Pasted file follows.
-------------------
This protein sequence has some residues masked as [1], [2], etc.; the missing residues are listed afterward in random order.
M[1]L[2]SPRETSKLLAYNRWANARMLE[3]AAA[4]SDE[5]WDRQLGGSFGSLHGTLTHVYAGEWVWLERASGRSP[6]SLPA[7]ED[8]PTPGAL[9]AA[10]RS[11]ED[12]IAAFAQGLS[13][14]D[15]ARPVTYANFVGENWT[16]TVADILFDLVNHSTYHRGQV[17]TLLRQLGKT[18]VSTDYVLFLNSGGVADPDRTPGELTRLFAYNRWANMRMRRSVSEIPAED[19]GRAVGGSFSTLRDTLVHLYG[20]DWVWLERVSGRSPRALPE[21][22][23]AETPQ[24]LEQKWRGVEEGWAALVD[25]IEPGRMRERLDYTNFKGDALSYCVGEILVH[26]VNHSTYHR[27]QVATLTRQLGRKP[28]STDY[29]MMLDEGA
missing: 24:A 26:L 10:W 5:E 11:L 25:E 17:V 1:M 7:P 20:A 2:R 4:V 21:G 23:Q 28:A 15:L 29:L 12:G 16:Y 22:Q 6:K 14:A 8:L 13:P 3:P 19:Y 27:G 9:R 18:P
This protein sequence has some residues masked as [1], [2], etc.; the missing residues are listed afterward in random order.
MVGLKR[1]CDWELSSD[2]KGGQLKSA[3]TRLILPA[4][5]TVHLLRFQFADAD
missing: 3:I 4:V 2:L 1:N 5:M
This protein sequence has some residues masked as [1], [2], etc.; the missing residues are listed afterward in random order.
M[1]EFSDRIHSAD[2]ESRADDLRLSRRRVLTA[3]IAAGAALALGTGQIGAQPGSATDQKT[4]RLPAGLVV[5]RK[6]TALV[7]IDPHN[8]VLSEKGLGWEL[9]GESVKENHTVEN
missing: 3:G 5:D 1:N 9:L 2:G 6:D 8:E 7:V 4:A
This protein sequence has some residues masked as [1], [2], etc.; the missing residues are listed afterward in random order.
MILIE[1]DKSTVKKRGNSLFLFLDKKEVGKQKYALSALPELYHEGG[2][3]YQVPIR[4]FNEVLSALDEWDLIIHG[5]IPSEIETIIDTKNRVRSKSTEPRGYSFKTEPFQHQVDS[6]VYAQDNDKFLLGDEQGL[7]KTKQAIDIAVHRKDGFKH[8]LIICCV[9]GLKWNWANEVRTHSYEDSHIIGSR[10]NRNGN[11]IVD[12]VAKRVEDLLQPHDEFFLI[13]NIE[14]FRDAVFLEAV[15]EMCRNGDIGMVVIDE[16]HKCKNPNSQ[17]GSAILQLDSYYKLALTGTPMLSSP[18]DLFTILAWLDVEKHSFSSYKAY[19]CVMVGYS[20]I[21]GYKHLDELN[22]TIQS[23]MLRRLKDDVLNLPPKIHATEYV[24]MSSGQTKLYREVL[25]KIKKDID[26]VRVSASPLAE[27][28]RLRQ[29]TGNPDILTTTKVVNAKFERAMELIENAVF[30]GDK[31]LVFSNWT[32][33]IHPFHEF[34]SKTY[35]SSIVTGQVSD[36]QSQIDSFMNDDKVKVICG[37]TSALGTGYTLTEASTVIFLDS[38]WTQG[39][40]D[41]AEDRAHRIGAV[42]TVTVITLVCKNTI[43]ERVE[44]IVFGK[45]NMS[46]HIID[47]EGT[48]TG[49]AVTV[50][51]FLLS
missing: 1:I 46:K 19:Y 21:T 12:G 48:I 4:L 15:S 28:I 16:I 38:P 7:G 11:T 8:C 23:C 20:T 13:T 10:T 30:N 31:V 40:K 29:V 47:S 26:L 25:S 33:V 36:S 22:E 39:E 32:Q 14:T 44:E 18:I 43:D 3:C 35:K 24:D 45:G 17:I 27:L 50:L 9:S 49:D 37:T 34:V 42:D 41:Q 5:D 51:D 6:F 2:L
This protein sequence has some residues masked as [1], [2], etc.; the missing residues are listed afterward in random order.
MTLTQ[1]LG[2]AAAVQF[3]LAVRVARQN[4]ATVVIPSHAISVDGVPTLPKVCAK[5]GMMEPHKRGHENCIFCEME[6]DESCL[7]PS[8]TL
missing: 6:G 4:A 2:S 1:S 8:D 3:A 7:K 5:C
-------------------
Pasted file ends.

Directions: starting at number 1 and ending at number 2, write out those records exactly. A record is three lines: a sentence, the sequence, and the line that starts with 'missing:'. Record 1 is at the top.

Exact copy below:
This protein sequence has some residues masked as [1], [2], etc.; the missing residues are listed afterward in random order.
M[1]L[2]SPRETSKLLAYNRWANARMLE[3]AAA[4]SDE[5]WDRQLGGSFGSLHGTLTHVYAGEWVWLERASGRSP[6]SLPA[7]ED[8]PTPGAL[9]AA[10]RS[11]ED[12]IAAFAQGLS[13][14]D[15]ARPVTYANFVGENWT[16]TVADILFDLVNHSTYHRGQV[17]TLLRQLGKT[18]VSTDYVLFLNSGGVADPDRTPGELTRLFAYNRWANMRMRRSVSEIPAED[19]GRAVGGSFSTLRDTLVHLYG[20]DWVWLERVSGRSPRALPE[21][22][23]AETPQ[24]LEQKWRGVEEGWAALVD[25]IEPGRMRERLDYTNFKGDALSYCVGEILVH[26]VNHSTYHR[27]QVATLTRQLGRKP[28]STDY[29]MMLDEGA
missing: 24:A 26:L 10:W 5:E 11:L 25:E 17:V 1:M 7:P 20:A 2:R 4:V 21:G 23:Q 28:A 15:L 29:L 12:G 16:Y 22:Q 6:K 14:A 8:L 13:P 3:P 19:Y 27:G 9:R 18:P
This protein sequence has some residues masked as [1], [2], etc.; the missing residues are listed afterward in random order.
MVGLKR[1]CDWELSSD[2]KGGQLKSA[3]TRLILPA[4][5]TVHLLRFQFADAD
missing: 3:I 4:V 2:L 1:N 5:M